Mobile clinic reaches remote communities


Mothers and babies wait to see health workers.

 

Abuop Deng lifts up her baby’s shirt and shows a community health worker a rash that covers the infant’s stomach. He has had it for weeks, along with a fever and diarrhea, she explains. They, along with dozens of other community members, are sitting under the shade of a huge tree in the centre of the small village of Mawut.

 

“I didn’t know the health clinic would be here today, she says as Deec Akot Deec, a RRP health worker writes out a prescription for antibiotics. “I live very far away and came here to collect water. Then I saw everyone gathered under the tree and realized what was happening.”

 

This is the second time Deng has received treatment at the RRP mobile health clinic. The last time was a few months ago when she brought her other son to the clinic. He was also suffering from fever and diarrhea. After a health worker examined him he was given medicine and is now fine.

 

The mobile health clinic is an RRP initiative that brings basic health care to remote rural communities. A team of health workers is trained; and travels to different villages every month to provide services to people who might otherwise never see a doctor.

 

“Before I would have to walk to Luonyaker,” says Deng. “It takes about three hours,” she says. Deec explains that her son has a parasite from drinking dirty water and directs her to a small table that is littered with drugs; mostly, antimalarials, paracetemol and antibiotics. Three men sit around the table divvying out pills. They slide them into small paper cones before giving them to the patients. Deng takes her pills and leaves the clinic.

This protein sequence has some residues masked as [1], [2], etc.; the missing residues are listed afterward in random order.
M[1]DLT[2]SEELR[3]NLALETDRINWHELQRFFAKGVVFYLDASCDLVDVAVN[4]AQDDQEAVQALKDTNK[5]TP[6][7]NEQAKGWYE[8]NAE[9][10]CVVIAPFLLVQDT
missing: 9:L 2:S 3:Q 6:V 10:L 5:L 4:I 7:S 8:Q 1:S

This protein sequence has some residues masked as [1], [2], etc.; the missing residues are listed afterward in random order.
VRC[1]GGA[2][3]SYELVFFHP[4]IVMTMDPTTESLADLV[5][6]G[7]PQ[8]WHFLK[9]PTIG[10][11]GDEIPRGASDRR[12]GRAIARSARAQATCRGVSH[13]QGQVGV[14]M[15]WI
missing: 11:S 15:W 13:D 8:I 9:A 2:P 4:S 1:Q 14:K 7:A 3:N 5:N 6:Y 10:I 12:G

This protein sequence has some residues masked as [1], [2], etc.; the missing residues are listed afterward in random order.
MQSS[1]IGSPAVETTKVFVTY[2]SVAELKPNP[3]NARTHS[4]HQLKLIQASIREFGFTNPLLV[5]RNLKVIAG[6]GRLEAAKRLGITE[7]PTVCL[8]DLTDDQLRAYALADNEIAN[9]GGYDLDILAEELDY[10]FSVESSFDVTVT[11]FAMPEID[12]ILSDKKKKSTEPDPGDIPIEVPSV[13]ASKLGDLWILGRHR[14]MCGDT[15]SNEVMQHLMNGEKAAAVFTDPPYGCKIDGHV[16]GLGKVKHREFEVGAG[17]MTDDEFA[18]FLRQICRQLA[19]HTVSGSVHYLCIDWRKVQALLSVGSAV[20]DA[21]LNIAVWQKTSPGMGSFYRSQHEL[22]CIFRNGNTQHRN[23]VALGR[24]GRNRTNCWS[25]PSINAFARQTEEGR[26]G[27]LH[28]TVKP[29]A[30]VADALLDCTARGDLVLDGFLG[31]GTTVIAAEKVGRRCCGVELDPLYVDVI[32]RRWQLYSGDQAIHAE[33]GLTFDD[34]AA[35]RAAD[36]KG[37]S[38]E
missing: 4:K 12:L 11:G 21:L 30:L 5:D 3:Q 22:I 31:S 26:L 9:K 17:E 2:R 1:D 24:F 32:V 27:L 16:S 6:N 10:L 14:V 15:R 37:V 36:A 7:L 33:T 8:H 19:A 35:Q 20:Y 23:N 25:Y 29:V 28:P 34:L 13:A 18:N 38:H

Parasites, malaria and malnutrition are common health problems in rural Sudan and these are the types of things community health workers are trained to diagnose and treat. The serious shortage of doctors, nurses and registered health workers means that even the most basic training can save lives, says Deec.

 

Similarly, a simple examination by a trained midwife can make the difference between a safe pregnancy and one with complications, says Theresa, a midwife who is working out of a tukul as part of the health team.

 

She gently prods a woman’s stomach, and determines that she is two months pregnant. This woman, like many others who have come to see her today are iron deficient, and in danger of contracting malaria. Theresa writes a prescription for her and tends to the next woman in line.

 

“I am tired, but these women need me, and this might be the only chance some of them get to have a proper check up,” she says. “This may be the only chance for all of the patients here today to get the help they need. That’s why we do it.”